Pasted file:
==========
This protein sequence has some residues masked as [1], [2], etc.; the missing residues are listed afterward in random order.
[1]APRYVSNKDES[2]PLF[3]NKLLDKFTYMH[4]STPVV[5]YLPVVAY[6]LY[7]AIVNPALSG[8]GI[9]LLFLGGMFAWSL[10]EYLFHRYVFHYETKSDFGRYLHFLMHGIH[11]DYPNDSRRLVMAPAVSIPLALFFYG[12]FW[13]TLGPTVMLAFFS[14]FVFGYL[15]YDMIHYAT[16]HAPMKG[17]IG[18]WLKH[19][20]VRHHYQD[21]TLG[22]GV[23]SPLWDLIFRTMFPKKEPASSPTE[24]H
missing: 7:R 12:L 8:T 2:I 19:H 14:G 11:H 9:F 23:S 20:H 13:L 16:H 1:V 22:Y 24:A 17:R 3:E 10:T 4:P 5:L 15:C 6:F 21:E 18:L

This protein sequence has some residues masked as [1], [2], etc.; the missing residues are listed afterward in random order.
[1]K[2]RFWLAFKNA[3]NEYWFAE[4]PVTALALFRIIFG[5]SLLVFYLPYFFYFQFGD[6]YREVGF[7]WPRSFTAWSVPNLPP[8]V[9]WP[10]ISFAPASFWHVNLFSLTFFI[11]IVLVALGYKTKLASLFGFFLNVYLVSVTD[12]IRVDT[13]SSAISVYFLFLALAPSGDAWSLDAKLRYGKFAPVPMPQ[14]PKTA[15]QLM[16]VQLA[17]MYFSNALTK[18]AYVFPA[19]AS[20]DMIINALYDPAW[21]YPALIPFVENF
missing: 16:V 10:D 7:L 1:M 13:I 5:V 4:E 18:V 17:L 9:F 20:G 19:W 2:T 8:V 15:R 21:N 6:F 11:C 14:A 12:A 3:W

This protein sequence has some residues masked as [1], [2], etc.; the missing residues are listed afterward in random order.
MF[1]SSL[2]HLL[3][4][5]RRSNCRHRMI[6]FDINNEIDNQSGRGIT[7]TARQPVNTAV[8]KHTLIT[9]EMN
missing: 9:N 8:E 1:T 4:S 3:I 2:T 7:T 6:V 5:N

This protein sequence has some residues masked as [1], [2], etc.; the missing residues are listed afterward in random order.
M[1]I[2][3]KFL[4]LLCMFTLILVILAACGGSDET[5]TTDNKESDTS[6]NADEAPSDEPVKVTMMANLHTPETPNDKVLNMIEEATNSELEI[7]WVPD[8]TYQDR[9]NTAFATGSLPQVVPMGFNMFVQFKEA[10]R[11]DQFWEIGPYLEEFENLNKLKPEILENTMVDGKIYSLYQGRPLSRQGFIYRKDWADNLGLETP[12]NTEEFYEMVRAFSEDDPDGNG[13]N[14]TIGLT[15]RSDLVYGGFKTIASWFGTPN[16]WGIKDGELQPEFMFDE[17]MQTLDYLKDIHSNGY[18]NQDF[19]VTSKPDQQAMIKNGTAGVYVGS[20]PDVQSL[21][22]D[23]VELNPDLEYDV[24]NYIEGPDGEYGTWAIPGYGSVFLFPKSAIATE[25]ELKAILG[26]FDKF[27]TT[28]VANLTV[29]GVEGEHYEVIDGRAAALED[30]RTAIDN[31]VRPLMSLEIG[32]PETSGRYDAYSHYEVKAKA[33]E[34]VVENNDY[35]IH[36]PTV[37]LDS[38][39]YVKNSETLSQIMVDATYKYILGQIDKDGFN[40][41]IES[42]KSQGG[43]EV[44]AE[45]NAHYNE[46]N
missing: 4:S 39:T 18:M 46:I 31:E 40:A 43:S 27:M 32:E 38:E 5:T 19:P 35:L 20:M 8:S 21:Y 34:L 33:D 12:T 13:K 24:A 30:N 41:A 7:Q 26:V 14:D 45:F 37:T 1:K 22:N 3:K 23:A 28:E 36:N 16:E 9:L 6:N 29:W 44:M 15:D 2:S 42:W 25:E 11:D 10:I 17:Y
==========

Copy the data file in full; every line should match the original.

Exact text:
This protein sequence has some residues masked as [1], [2], etc.; the missing residues are listed afterward in random order.
[1]APRYVSNKDES[2]PLF[3]NKLLDKFTYMH[4]STPVV[5]YLPVVAY[6]LY[7]AIVNPALSG[8]GI[9]LLFLGGMFAWSL[10]EYLFHRYVFHYETKSDFGRYLHFLMHGIH[11]DYPNDSRRLVMAPAVSIPLALFFYG[12]FW[13]TLGPTVMLAFFS[14]FVFGYL[15]YDMIHYAT[16]HAPMKG[17]IG[18]WLKH[19][20]VRHHYQD[21]TLG[22]GV[23]SPLWDLIFRTMFPKKEPASSPTE[24]H
missing: 7:R 12:L 8:T 2:I 19:H 14:G 11:H 9:F 23:S 20:H 13:L 16:H 1:V 22:Y 24:A 17:R 3:E 10:T 4:P 5:L 15:C 6:F 21:E 18:L

This protein sequence has some residues masked as [1], [2], etc.; the missing residues are listed afterward in random order.
[1]K[2]RFWLAFKNA[3]NEYWFAE[4]PVTALALFRIIFG[5]SLLVFYLPYFFYFQFGD[6]YREVGF[7]WPRSFTAWSVPNLPP[8]V[9]WP[10]ISFAPASFWHVNLFSLTFFI[11]IVLVALGYKTKLASLFGFFLNVYLVSVTD[12]IRVDT[13]SSAISVYFLFLALAPSGDAWSLDAKLRYGKFAPVPMPQ[14]PKTA[15]QLM[16]VQLA[17]MYFSNALTK[18]AYVFPA[19]AS[20]DMIINALYDPAW[21]YPALIPFVENF
missing: 16:V 10:D 7:L 1:M 13:I 5:V 4:E 18:V 17:L 9:F 20:G 19:W 2:T 8:V 15:R 21:N 6:F 11:C 14:A 12:A 3:W

This protein sequence has some residues masked as [1], [2], etc.; the missing residues are listed afterward in random order.
MF[1]SSL[2]HLL[3][4][5]RRSNCRHRMI[6]FDINNEIDNQSGRGIT[7]TARQPVNTAV[8]KHTLIT[9]EMN
missing: 9:N 8:E 1:T 4:S 3:I 2:T 7:T 6:V 5:N

This protein sequence has some residues masked as [1], [2], etc.; the missing residues are listed afterward in random order.
M[1]I[2][3]KFL[4]LLCMFTLILVILAACGGSDET[5]TTDNKESDTS[6]NADEAPSDEPVKVTMMANLHTPETPNDKVLNMIEEATNSELEI[7]WVPD[8]TYQDR[9]NTAFATGSLPQVVPMGFNMFVQFKEA[10]R[11]DQFWEIGPYLEEFENLNKLKPEILENTMVDGKIYSLYQGRPLSRQGFIYRKDWADNLGLETP[12]NTEEFYEMVRAFSEDDPDGNG[13]N[14]TIGLT[15]RSDLVYGGFKTIASWFGTPN[16]WGIKDGELQPEFMFDE[17]MQTLDYLKDIHSNGY[18]NQDF[19]VTSKPDQQAMIKNGTAGVYVGS[20]PDVQSL[21][22]D[23]VELNPDLEYDV[24]NYIEGPDGEYGTWAIPGYGSVFLFPKSAIATE[25]ELKAILG[26]FDKF[27]TT[28]VANLTV[29]GVEGEHYEVIDGRAAALED[30]RTAIDN[31]VRPLMSLEIG[32]PETSGRYDAYSHYEVKAKA[33]E[34]VVENNDY[35]IH[36]PTV[37]LDS[38][39]YVKNSETLSQIMVDATYKYILGQIDKDGFN[40][41]IES[42]KSQGG[43]EV[44]AE[45]NAHYNE[46]N
missing: 4:S 39:T 18:M 46:I 31:E 40:A 43:S 27:M 32:E 38:E 5:T 19:P 35:L 20:M 8:S 21:Y 34:L 33:D 12:T 13:K 24:A 30:N 41:A 7:Q 26:V 14:D 45:F 37:T 1:K 22:N 3:K 23:A 28:E 36:N 16:E 9:L 6:N 29:W 44:M 15:D 2:S 42:W 25:E 11:D 10:I 17:Y